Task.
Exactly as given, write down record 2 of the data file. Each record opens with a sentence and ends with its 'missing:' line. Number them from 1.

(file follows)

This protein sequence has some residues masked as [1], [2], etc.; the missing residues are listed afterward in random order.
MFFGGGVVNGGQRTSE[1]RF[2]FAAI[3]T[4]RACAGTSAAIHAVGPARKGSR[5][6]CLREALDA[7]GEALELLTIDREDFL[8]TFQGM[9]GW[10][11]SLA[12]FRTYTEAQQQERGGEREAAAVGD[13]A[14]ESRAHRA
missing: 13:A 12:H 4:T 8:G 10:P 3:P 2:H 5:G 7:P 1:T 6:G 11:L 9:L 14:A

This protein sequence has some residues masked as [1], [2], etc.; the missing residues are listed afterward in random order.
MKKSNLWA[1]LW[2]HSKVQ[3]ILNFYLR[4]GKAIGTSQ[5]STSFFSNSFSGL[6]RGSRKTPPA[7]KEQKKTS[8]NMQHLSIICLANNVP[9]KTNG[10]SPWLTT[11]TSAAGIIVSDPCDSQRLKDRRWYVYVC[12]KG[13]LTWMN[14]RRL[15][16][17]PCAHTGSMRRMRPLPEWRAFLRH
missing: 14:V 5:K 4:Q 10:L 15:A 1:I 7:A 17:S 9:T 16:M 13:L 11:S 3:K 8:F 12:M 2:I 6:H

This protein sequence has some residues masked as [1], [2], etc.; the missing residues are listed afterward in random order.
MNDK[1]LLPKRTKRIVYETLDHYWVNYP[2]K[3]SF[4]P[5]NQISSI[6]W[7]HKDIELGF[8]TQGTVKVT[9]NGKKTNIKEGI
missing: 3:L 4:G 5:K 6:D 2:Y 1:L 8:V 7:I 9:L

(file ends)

This protein sequence has some residues masked as [1], [2], etc.; the missing residues are listed afterward in random order.
MKKSNLWA[1]LW[2]HSKVQ[3]ILNFYLR[4]GKAIGTSQ[5]STSFFSNSFSGL[6]RGSRKTPPA[7]KEQKKTS[8]NMQHLSIICLANNVP[9]KTNG[10]SPWLTT[11]TSAAGIIVSDPCDSQRLKDRRWYVYVC[12]KG[13]LTWMN[14]RRL[15][16][17]PCAHTGSMRRMRPLPEWRAFLRH
missing: 14:V 5:K 4:Q 10:L 15:A 1:I 7:A 17:S 9:T 16:M 13:L 11:S 3:K 8:F 12:M 2:I 6:H